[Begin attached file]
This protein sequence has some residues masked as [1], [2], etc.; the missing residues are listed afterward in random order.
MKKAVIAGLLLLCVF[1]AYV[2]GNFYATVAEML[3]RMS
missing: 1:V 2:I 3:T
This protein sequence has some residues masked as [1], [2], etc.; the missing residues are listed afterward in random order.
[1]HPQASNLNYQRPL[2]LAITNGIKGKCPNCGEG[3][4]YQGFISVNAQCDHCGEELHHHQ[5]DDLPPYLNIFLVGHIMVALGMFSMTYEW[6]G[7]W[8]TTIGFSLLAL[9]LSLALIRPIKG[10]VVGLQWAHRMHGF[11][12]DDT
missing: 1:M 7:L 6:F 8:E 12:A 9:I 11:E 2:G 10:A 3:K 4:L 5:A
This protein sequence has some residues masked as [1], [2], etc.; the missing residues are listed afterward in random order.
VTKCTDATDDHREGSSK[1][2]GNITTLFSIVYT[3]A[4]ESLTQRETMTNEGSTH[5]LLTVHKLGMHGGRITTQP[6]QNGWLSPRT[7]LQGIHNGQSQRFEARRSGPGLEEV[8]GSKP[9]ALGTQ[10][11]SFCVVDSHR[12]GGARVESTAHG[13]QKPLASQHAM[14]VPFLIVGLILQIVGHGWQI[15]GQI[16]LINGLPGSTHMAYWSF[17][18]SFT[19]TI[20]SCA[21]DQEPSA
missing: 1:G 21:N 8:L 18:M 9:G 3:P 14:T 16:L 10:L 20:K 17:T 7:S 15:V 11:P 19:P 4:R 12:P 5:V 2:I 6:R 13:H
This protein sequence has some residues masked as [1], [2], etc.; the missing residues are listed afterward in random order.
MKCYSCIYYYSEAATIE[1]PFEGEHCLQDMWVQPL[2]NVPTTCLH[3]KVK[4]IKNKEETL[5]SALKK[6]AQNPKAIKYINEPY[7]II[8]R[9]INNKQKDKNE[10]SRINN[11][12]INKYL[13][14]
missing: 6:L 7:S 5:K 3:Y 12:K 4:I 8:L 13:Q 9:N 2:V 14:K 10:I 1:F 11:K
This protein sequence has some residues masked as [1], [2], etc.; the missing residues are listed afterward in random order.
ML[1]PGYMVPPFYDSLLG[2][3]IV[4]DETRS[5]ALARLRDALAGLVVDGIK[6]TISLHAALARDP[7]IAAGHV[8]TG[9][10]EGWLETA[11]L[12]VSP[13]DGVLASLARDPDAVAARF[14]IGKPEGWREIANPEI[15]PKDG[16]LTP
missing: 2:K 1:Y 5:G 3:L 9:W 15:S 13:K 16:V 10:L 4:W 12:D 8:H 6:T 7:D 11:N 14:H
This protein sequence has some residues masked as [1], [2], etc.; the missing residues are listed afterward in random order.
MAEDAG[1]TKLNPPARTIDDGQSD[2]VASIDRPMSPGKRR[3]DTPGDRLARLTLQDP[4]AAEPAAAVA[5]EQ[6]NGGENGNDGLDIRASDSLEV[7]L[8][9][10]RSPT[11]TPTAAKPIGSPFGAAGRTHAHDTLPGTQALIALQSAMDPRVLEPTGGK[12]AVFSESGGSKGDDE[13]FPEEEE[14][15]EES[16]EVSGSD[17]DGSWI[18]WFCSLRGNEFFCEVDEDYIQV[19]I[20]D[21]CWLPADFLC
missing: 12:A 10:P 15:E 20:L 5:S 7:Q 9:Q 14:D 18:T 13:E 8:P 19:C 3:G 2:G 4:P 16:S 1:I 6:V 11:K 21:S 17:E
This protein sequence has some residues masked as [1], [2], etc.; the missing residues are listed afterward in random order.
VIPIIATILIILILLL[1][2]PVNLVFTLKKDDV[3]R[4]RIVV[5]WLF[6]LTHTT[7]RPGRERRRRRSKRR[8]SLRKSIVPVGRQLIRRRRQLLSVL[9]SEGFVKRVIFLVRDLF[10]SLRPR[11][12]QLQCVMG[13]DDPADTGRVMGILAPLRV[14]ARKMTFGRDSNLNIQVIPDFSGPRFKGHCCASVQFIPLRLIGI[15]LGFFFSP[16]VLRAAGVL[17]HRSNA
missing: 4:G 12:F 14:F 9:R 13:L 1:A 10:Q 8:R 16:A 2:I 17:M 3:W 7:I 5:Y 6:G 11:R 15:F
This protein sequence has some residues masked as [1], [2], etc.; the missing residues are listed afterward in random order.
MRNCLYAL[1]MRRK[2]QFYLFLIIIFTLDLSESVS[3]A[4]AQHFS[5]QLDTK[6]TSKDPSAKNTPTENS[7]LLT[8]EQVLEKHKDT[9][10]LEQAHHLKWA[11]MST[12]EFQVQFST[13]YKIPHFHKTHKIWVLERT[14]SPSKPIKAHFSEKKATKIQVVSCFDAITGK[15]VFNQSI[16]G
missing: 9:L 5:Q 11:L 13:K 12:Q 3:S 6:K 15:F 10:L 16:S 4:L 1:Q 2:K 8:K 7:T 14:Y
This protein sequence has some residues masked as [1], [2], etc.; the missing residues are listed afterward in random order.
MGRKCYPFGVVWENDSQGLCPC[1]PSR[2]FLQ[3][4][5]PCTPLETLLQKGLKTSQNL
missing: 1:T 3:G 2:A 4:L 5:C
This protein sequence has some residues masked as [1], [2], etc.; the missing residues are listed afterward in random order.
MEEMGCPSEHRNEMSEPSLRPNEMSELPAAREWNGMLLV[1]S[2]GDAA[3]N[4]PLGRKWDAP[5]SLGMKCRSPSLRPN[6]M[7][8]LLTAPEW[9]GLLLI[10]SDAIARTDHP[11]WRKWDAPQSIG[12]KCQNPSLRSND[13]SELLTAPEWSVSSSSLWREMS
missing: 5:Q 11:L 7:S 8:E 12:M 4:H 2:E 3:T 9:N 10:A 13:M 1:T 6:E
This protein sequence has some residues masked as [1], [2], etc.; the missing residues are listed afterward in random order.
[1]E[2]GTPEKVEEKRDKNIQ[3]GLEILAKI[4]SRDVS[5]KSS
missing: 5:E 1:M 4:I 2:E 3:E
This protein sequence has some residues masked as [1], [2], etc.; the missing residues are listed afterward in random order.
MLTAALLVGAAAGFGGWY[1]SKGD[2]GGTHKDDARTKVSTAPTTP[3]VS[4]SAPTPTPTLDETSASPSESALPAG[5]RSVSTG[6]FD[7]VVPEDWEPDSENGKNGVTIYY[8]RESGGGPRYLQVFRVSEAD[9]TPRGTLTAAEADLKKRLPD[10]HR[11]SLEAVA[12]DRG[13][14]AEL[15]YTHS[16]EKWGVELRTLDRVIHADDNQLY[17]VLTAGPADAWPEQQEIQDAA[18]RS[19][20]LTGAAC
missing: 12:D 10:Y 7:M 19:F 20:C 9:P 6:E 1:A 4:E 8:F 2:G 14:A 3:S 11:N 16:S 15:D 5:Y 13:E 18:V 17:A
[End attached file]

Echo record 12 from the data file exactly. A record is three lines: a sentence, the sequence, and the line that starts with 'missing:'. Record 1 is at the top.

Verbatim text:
This protein sequence has some residues masked as [1], [2], etc.; the missing residues are listed afterward in random order.
MLTAALLVGAAAGFGGWY[1]SKGD[2]GGTHKDDARTKVSTAPTTP[3]VS[4]SAPTPTPTLDETSASPSESALPAG[5]RSVSTG[6]FD[7]VVPEDWEPDSENGKNGVTIYY[8]RESGGGPRYLQVFRVSEAD[9]TPRGTLTAAEADLKKRLPD[10]HR[11]SLEAVA[12]DRG[13][14]AEL[15]YTHS[16]EKWGVELRTLDRVIHADDNQLY[17]VLTAGPADAWPEQQEIQDAA[18]RS[19][20]LTGAAC
missing: 12:D 10:Y 7:M 19:F 20:C 9:P 6:E 1:A 4:E 8:F 2:G 14:A 3:S 11:N 16:S 15:D 5:Y 13:E 18:V 17:A